Book reviews by Mobilism's Book Review team
Mar 11th, 2020, 2:28 am

TITLE: An Unkindness of Ghosts
AUTHOR: Rivers Solomon
GENRE: Fiction, Fantasy
RATING: ★★★★☆


I picked up An Unkindness of Ghosts after seeing it quite well-recommended and up for a few awards on Goodreads; after plunging into the novel, I quickly found that Rivers Solomon has a powerful story to tell.

An Unkindness of Ghosts is set in a generation ship called the Matilda, a ship layered with alphabetically-ordered and hierarchical decks. Whichever deck a person is born on determines their position in society for their entire life, as does the colour of their skin. Yes, the premise at first may seem a little cliché: It’s a ship world that has lost its way in the emptiness of space. But much like N K Jemesin in her Broken Earth series, Rivers Solomon deftly overcomes any genre-orientated predispositions with rich, confident, character-driven world-building, and huge emotional storytelling stakes.

It is a complicated, claustrophobic, terrifying environment Rivers Solomon has created, and we get thrown into the story with very little exposition, which is exactly the experience the author intends. In fact, the shock-entry helps us relate to the characters' own helplessness within the system, forcing us to see their lives through a prism of the sick hierarchy. As one of my favourite tv critics and creators, Andy Greenwald, recently said on The Watch podcast:
What it is to engage with someone else's vision (whether in tv, movies, novels,) is to allow yourself to be changed by seeing through his or her viewpoint. You have to sacrifice a little bit. …. if you give yourself over to something challenging or something with intention and purpose, that is saying I'm going to throw out my own compass and use yours. It can be disorientating.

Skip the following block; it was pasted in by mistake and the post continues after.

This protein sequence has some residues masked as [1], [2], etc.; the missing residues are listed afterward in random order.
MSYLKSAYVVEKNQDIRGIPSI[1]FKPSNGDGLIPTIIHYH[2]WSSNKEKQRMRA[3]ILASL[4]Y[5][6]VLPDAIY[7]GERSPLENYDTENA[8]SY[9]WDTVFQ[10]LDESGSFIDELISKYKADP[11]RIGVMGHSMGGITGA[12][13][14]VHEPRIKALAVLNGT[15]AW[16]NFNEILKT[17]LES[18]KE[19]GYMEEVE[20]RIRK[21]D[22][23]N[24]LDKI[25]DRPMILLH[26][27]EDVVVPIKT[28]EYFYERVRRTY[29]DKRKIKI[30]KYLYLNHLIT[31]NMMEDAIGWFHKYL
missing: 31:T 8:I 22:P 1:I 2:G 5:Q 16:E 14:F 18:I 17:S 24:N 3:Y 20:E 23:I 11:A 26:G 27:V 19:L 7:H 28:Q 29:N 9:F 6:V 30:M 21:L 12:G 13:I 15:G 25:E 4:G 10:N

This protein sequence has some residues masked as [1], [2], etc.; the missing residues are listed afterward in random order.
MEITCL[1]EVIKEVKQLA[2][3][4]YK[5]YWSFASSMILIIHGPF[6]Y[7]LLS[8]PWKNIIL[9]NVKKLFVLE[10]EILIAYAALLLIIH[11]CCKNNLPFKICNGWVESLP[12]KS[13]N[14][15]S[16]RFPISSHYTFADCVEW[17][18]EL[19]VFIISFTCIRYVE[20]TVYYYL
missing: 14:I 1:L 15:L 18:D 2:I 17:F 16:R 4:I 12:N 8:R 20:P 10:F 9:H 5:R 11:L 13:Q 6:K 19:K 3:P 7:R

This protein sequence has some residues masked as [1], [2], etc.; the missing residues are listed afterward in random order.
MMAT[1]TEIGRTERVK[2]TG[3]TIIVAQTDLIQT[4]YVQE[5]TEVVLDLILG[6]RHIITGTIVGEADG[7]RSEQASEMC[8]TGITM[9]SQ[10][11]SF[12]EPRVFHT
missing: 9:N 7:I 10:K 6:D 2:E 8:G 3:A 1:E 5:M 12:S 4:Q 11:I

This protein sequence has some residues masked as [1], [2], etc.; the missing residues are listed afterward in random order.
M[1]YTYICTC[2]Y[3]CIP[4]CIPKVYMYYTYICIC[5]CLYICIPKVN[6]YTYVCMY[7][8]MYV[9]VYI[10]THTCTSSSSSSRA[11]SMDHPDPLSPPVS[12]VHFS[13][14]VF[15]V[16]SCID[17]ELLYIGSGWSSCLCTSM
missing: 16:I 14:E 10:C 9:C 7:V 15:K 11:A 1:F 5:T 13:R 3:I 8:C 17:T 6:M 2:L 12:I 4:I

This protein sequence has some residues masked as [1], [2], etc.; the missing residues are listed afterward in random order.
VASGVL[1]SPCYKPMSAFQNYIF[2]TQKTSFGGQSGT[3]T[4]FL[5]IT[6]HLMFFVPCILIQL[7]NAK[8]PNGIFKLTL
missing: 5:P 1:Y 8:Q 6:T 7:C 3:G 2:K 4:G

As readers of An Unkindness of Ghosts we really do need to throw out our own compasses because the Matilda is disorientating. It is a sharply divided society of rich and poor, master and slave, binary and non-binary, full of diverse humans, with genders very loosely defined, with ‘sovereigns’ who rule through torture and rape, soldiers with little moral accountability, main characters on the autistic spectrum, underground reporters who broadcast over the radio, hidden botanists' lairs, and power rationing that makes the lower decks drop to freezing temperatures. It’s an old derelict world that still boasts newspapers, comics, libraries, parks, wildlife refuges and even a ‘star’ at the centre of the world, which powers the ship at the cost of shortening the lives of those who maintain it through great personal cost of radiation poisoning and cancer.

It might sound like I describe a novel full of info-dumps and exposition, but that would be wrong because An Unkindness of Ghosts is a truly character-driven tale. Each of the principal characters moves the story forward in their own way, through their own desires and mistakes. The world that they live in is so affronting that each of them suffers from some type of mental disposition, illness, or deep internal conflict as a result of the abusive, horrific, oppressive situation they are born into on the Matilda ship.

Aster, the lead character, worries with reason for her childhood half-sister, Giselle. Giselle is a thin, beautiful, wild, brilliant problem solver, and she suffers what Aster calls ‘grief-born madness’, but is what we might call acute mental illness, post-traumatic stress disorder, depression and possibly a type of bipolar disorder. These affect almost everything she does and often put her and those around her in danger. The amount of sexual abuse she suffered over her young life, which she has now come to think of as normal and something that she says no longer bothers her, it is no wonder she is as she is. As Aster puts it she is
"a person with myriad psychological disturbances, the logical outcome of the trauma she suffered.’

Unreliable and simultaneously brilliant, Giselle solves coded journals Aster could never understand on her own, she discovers secrets of their generation-ship, and is above all a wild card in dangerous situations, either saving herself and Aster or putting them both in peril.
“Though her surroundings amplified her fears, Aster knew now, years later, that Giselle’s phobias and anxieties breeched into the territory of psychosis: a paranoia difficult to identify because so many of Giselle’s concerns made sense.”